A Ghanaian hip-hop artist is suing Drake for $10 million in damages for using a sample of his music without permission.
Michael Darko, who goes by the stage name of Obrafour, recently filed a federal lawsuit against Drake, Warner Music Group, Universal Music Publishing and several other defendants associated with the song’s use.
According to court documents, Darko claims that Drake sampled a portion of his track “Oye Oheme” featuring Tinny without permission in Drake’s song, “Calling My Name.” Darko also claims Drake’s album and song were released before his team had an opportunity to respond to an email requesting clearance.
The lawsuit claims “Defendants released the Infringing Work on June 17, 2022, despite the fact that an agent of one or more Defendants had previously contacted Obrafour seeking to obtain Obrafour’s permission for the use of the Copyrighted Work in the Infringing Work. Obrafour never granted Defendants permission to use the Copyrighted Work and the Infringing Work was released mere days later.”
Darko, who is also called the Rap Sofo and Rap Executioner, is known as a hiplife musician. Using Twi, Darko raps and tells stories to listeners, much like American hip-hop artists. His debut album “Pae mu ka” won three awards at the 2000 Ghana Music Awards, and is considered one of the greatest-selling albums in Ghana.
Canadian-born Drake is a musician, actor and producer. He got his start as an actor on the Canadian television show “Degrassi: The Next Generation,” and would launch his music career in 2006. Since then, he has achieved international success as a hip-hop artist. In addition, his business ventures include endorsement deals with Nike, Apple and Sprite. Drake also is the global ambassador for the Toronto Raptors. In 2012, he launched OVO Sound, a label that represents his music and that of several popular artists.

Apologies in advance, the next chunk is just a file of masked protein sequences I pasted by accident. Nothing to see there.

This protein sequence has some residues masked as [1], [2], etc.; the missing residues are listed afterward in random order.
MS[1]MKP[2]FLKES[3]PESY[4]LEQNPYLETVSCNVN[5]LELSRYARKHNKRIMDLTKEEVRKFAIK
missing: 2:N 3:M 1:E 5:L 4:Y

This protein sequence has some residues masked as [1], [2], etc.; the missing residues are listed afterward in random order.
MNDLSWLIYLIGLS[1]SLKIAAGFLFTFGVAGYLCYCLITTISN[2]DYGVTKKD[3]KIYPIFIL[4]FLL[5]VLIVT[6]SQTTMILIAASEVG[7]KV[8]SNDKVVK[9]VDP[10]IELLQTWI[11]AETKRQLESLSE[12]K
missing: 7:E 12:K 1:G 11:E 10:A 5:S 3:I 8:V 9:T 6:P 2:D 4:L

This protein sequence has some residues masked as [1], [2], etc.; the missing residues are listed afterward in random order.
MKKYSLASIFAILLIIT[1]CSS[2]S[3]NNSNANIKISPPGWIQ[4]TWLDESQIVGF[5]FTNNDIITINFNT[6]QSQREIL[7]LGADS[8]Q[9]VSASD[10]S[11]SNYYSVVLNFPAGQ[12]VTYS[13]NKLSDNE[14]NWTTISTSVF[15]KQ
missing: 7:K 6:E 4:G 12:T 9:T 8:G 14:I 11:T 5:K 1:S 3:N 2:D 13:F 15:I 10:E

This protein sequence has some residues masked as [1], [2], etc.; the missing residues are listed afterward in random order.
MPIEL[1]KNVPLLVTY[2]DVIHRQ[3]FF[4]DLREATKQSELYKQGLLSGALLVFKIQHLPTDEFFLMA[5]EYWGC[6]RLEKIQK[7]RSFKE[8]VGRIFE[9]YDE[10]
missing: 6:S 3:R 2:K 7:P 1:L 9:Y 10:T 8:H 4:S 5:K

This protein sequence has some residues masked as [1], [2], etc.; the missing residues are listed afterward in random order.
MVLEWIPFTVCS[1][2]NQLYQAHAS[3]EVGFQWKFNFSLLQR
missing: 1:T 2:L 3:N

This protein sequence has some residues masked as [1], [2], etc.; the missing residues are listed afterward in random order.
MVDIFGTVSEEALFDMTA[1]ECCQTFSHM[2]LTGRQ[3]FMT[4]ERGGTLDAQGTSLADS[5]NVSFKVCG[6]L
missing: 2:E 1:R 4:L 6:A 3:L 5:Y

Permission Never Granted
The lawsuit was filed by Aidala, Bertuna & Kamins, a New York-based law firm. The legal team argues that although Drake’s musical team sent an email requesting clearance for the sample, no permission was granted.
‘It’s such a blatant rip and sample from our client’s song. More so, we have as part of the complaint the emails from the woman that clears rights for Drake, reaching out to our client via email and not waiting for him to get the permission,” Darko’s legal representative, Imran H. Ansari told The Daily Mail. “Then Drake dropped the sort of secret album, if you will, without getting the right clearances owned by my client.”
In addition, the request was sent just one week before the album’s release. Darko was surprised to hear his music featured in Drake’s song without his permission.
“Quite frankly, it’s insulting to an artist who is a musician of some popularity, especially in their home country, who takes pride in the creative work that they have put together,” Ansari told The Daily Mail. “Only to find out that it’s just disregarded in the sense that Drake samples from his work without permission. The emails are indicative that he knew he needed to do so. And he didn’t do so.”
Court documents reveal that the song has been streamed more than 4.1 million times on YouTube, more than 47 million times on Spotify, and heavily has been streamed on Apple Music as well.
Darko’s demand for $10 million is to cover ‘all profits and damages in the following categories attributable to the infringement,’ including album sales, downloads, sponsorships, digital revenue, and concerts that Drake performed following the release of the song,’ according to court documents.